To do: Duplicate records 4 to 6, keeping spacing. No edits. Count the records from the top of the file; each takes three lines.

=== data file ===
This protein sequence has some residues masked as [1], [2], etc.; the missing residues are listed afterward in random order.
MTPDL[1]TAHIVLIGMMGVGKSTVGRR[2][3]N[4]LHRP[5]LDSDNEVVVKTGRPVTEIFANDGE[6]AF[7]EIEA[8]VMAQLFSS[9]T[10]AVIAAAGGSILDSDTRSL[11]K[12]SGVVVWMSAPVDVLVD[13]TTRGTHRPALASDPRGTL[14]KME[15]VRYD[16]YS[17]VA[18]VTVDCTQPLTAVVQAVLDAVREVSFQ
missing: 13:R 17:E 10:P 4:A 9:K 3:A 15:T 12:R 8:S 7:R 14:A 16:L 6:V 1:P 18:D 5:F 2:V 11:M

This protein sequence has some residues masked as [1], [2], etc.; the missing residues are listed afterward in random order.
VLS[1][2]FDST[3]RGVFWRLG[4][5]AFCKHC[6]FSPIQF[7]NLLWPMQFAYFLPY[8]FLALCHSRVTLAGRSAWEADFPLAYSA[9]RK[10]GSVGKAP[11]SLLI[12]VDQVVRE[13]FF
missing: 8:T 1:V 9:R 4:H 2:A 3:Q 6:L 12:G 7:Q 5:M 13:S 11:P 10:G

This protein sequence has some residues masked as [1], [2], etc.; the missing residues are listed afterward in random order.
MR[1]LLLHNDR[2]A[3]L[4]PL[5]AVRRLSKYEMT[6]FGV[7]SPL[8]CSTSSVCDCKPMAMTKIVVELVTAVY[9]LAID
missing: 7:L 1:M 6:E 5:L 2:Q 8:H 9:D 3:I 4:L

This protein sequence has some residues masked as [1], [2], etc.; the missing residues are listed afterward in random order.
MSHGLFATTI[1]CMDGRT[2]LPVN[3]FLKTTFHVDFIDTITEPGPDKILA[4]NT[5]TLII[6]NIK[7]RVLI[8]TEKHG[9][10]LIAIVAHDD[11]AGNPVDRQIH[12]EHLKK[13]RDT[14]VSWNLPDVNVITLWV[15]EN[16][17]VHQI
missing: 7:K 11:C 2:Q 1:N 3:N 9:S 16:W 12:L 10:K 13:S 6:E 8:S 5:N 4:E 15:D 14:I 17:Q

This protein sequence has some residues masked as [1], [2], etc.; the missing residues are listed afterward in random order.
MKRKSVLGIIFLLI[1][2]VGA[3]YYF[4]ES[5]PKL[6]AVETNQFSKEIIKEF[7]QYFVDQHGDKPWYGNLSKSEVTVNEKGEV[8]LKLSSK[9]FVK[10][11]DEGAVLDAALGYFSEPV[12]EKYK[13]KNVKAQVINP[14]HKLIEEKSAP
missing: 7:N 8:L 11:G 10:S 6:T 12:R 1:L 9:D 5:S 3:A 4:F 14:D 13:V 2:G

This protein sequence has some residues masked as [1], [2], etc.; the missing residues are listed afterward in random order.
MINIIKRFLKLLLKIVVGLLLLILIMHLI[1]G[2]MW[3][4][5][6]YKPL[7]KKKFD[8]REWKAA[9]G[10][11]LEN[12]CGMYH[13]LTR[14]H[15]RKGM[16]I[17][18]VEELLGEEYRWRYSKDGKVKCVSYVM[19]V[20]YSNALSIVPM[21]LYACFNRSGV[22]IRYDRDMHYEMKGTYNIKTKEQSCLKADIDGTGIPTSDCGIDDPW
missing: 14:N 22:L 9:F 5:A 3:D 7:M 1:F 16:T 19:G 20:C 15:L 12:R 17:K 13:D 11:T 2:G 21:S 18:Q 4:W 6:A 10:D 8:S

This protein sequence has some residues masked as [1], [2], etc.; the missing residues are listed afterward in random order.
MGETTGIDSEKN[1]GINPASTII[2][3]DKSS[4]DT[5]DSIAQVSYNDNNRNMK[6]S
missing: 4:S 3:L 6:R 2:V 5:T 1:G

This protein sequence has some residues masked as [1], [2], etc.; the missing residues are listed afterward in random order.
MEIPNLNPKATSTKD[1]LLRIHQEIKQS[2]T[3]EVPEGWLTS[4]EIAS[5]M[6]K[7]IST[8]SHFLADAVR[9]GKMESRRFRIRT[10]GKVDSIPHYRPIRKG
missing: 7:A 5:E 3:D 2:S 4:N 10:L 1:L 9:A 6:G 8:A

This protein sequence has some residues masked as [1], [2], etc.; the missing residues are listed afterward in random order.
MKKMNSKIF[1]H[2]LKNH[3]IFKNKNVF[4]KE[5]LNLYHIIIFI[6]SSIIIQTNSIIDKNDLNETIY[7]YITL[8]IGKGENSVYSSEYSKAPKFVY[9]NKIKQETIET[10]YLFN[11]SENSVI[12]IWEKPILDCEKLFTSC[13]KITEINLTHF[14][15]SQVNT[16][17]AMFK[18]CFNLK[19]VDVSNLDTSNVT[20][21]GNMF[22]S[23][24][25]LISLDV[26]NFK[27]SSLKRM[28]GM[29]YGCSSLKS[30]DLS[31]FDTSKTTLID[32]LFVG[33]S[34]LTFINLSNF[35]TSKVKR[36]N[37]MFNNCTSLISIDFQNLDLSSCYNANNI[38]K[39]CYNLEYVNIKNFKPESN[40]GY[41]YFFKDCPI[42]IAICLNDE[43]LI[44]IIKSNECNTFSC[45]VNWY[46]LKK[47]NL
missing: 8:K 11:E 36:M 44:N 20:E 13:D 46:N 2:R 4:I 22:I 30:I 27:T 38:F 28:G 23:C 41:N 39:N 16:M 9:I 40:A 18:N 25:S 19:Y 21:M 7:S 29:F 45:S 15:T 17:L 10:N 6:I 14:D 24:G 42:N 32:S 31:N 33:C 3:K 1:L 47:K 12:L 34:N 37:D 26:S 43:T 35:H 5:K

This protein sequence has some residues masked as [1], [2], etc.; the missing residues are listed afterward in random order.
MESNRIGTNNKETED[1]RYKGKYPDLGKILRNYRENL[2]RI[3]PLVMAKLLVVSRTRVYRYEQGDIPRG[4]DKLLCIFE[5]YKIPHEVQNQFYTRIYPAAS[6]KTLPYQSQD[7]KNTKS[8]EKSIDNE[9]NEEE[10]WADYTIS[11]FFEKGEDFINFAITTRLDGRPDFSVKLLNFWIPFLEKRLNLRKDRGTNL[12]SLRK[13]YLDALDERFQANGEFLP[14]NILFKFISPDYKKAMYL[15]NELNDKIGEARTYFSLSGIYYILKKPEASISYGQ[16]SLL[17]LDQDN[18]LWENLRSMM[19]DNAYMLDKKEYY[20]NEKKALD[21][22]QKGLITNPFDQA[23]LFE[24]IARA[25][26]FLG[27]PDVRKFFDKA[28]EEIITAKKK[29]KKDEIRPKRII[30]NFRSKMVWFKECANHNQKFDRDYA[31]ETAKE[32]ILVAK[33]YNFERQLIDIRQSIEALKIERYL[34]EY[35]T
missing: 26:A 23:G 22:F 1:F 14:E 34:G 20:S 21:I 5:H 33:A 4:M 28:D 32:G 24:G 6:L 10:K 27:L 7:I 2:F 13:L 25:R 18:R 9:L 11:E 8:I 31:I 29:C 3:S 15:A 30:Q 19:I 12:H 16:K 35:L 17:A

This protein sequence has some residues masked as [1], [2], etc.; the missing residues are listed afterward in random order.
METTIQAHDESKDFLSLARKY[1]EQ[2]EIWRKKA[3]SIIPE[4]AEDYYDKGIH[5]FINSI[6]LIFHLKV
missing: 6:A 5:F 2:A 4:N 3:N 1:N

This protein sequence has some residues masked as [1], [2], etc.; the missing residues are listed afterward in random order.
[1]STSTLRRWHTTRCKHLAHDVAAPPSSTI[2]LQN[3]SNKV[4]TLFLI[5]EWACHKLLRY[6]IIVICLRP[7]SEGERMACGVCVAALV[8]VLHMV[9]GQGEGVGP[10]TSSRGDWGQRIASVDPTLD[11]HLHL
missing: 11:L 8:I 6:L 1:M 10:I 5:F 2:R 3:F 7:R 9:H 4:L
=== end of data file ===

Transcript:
This protein sequence has some residues masked as [1], [2], etc.; the missing residues are listed afterward in random order.
MSHGLFATTI[1]CMDGRT[2]LPVN[3]FLKTTFHVDFIDTITEPGPDKILA[4]NT[5]TLII[6]NIK[7]RVLI[8]TEKHG[9][10]LIAIVAHDD[11]AGNPVDRQIH[12]EHLKK[13]RDT[14]VSWNLPDVNVITLWV[15]EN[16][17]VHQI
missing: 7:K 11:C 2:Q 1:N 3:N 9:S 16:W 12:L 10:K 13:S 6:E 8:S 5:N 4:E 15:D 14:I 17:Q

This protein sequence has some residues masked as [1], [2], etc.; the missing residues are listed afterward in random order.
MKRKSVLGIIFLLI[1][2]VGA[3]YYF[4]ES[5]PKL[6]AVETNQFSKEIIKEF[7]QYFVDQHGDKPWYGNLSKSEVTVNEKGEV[8]LKLSSK[9]FVK[10][11]DEGAVLDAALGYFSEPV[12]EKYK[13]KNVKAQVINP[14]HKLIEEKSAP
missing: 7:N 8:L 11:G 10:S 6:T 12:R 1:L 9:D 5:S 3:A 4:F 14:D 13:V 2:G

This protein sequence has some residues masked as [1], [2], etc.; the missing residues are listed afterward in random order.
MINIIKRFLKLLLKIVVGLLLLILIMHLI[1]G[2]MW[3][4][5][6]YKPL[7]KKKFD[8]REWKAA[9]G[10][11]LEN[12]CGMYH[13]LTR[14]H[15]RKGM[16]I[17][18]VEELLGEEYRWRYSKDGKVKCVSYVM[19]V[20]YSNALSIVPM[21]LYACFNRSGV[22]IRYDRDMHYEMKGTYNIKTKEQSCLKADIDGTGIPTSDCGIDDPW
missing: 14:N 22:L 9:F 5:A 3:D 7:M 1:F 16:T 19:G 20:C 15:L 12:R 17:K 13:D 11:T 2:G 21:S 18:Q 4:W 6:A 10:D 8:S